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Recently, in Advisory Opinion 22-20, the Department of Health and Human Services (HHS) Office of Inspector General (OIG) approved an acute care hospital’s arrangement in which its employed nurse practitioners (NPs) perform certain services that the patients’ primary care physicians traditionally perform. This opinion may present opportunities for providers because it represents a departure from OIG’s typical approach to arrangements involving remuneration from a hospital to a referring physician and demonstrates OIG’s emphasis on healthcare providers offering quality care to federal healthcare program beneficiaries. However, it must be noted that this opinion’s efficacy is limited only to the federal Anti-Kickback Statute. Other laws, such as the federal physician self-referral law or Stark Law, may pose significant risk factors to similar arrangements. Also, Advisory Opinions are only binding on OIG in regarding the specific arrangements review, but they can be a source of guidance regarding other arrangements.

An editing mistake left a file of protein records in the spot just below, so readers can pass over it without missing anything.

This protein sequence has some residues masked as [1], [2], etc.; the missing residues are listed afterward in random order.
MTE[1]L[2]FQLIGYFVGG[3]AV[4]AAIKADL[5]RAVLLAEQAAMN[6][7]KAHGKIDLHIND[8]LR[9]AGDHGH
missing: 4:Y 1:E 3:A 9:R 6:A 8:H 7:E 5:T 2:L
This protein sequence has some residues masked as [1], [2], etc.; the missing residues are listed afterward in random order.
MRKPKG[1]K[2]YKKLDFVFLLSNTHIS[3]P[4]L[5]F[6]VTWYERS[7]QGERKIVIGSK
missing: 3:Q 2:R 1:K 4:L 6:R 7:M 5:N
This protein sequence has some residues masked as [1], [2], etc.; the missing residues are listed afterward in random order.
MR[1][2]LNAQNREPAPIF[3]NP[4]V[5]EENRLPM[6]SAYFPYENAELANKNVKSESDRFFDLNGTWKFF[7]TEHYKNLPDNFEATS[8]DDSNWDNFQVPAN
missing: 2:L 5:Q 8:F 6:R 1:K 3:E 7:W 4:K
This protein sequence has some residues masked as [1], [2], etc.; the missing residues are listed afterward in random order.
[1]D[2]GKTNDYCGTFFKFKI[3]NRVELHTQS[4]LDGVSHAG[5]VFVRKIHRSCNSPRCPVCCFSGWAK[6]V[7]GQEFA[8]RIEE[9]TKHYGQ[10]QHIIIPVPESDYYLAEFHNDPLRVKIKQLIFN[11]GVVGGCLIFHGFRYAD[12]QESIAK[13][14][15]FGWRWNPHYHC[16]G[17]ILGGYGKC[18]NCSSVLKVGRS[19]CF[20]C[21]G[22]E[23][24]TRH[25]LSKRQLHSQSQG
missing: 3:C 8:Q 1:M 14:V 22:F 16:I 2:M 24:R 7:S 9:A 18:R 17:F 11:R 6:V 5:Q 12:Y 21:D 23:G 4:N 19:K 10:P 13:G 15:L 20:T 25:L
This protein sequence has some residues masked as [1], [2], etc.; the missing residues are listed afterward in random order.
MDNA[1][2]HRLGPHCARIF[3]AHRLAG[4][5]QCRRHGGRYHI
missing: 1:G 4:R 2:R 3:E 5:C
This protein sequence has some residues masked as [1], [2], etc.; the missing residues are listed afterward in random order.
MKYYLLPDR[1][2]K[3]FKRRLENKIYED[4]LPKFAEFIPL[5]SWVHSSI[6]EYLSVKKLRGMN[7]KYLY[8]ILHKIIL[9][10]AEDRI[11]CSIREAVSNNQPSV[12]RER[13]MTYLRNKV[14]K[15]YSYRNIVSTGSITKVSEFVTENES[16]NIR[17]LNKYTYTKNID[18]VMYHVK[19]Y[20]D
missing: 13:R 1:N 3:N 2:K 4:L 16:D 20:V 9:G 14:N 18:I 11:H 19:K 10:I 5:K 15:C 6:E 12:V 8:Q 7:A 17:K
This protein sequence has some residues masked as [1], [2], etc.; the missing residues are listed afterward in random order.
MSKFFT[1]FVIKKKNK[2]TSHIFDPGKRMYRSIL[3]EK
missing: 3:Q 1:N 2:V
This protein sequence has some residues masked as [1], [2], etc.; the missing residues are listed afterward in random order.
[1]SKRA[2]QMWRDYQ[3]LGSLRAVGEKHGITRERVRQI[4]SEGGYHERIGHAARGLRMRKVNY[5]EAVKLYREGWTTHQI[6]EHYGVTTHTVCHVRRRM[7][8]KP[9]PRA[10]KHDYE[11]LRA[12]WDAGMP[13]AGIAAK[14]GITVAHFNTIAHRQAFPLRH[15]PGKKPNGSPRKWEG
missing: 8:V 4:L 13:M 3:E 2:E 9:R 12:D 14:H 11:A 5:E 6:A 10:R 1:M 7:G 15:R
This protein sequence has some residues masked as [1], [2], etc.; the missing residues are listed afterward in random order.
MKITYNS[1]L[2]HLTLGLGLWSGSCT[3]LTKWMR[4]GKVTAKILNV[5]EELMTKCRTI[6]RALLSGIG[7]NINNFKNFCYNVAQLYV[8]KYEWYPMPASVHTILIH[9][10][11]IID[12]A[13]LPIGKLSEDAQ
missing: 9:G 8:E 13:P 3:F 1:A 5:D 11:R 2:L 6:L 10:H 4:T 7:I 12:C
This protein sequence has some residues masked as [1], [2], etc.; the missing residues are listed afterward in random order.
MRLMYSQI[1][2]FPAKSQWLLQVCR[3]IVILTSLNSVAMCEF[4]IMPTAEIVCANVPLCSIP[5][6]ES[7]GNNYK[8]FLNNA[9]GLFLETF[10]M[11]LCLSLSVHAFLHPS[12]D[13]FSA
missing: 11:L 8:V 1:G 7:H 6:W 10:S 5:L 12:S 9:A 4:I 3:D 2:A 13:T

Under the proposed arrangement, the Requestor is an acute care hospital that provides inpatient and outpatient hospital-based services and which seeks to use its employed NPs to perform various tasks for the patients, who are inpatients or in observation status in two designated medical units and who are admitted by physicians that participate in the Requestor’s program. Participating physicians are predominantly primary care physicians, although the hospital makes the services available for all physicians who regularly admit patients to the designated medical units. The hospital does not take into account a physician’s volume or value of referrals in considering the physician for participation.